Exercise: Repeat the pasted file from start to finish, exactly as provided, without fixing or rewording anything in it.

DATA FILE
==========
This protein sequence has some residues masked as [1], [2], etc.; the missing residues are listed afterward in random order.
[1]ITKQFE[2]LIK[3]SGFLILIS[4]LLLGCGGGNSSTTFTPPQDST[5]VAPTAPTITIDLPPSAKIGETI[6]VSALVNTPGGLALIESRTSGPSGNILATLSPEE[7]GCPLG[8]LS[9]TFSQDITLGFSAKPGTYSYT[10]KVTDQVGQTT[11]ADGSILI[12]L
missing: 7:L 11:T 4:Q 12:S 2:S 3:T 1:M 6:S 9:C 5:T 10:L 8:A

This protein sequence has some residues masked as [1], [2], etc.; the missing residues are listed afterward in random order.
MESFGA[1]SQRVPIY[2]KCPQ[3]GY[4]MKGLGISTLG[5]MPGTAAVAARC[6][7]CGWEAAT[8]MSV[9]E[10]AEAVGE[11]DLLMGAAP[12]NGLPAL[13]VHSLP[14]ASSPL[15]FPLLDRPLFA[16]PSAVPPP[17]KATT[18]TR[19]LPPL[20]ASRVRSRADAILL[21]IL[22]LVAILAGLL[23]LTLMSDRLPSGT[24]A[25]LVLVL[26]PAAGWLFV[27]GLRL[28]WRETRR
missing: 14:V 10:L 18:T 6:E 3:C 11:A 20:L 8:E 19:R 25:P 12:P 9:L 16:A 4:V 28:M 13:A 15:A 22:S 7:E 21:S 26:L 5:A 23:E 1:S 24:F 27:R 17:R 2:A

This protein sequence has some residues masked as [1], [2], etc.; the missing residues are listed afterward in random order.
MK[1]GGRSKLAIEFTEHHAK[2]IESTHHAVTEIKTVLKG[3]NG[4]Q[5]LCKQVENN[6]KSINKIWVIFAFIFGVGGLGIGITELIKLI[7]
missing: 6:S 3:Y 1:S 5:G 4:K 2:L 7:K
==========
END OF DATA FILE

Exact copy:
This protein sequence has some residues masked as [1], [2], etc.; the missing residues are listed afterward in random order.
[1]ITKQFE[2]LIK[3]SGFLILIS[4]LLLGCGGGNSSTTFTPPQDST[5]VAPTAPTITIDLPPSAKIGETI[6]VSALVNTPGGLALIESRTSGPSGNILATLSPEE[7]GCPLG[8]LS[9]TFSQDITLGFSAKPGTYSYT[10]KVTDQVGQTT[11]ADGSILI[12]L
missing: 7:L 11:T 4:Q 12:S 2:S 3:T 1:M 6:S 9:C 5:T 10:L 8:A

This protein sequence has some residues masked as [1], [2], etc.; the missing residues are listed afterward in random order.
MESFGA[1]SQRVPIY[2]KCPQ[3]GY[4]MKGLGISTLG[5]MPGTAAVAARC[6][7]CGWEAAT[8]MSV[9]E[10]AEAVGE[11]DLLMGAAP[12]NGLPAL[13]VHSLP[14]ASSPL[15]FPLLDRPLFA[16]PSAVPPP[17]KATT[18]TR[19]LPPL[20]ASRVRSRADAILL[21]IL[22]LVAILAGLL[23]LTLMSDRLPSGT[24]A[25]LVLVL[26]PAAGWLFV[27]GLRL[28]WRETRR
missing: 14:V 10:L 18:T 6:E 3:C 11:A 20:L 8:E 19:R 25:P 12:P 9:L 16:A 4:V 28:M 13:A 15:A 22:S 7:E 21:S 26:L 5:A 23:E 1:S 24:F 27:R 17:R 2:A

This protein sequence has some residues masked as [1], [2], etc.; the missing residues are listed afterward in random order.
MK[1]GGRSKLAIEFTEHHAK[2]IESTHHAVTEIKTVLKG[3]NG[4]Q[5]LCKQVENN[6]KSINKIWVIFAFIFGVGGLGIGITELIKLI[7]
missing: 6:S 3:Y 1:S 5:G 4:K 2:L 7:K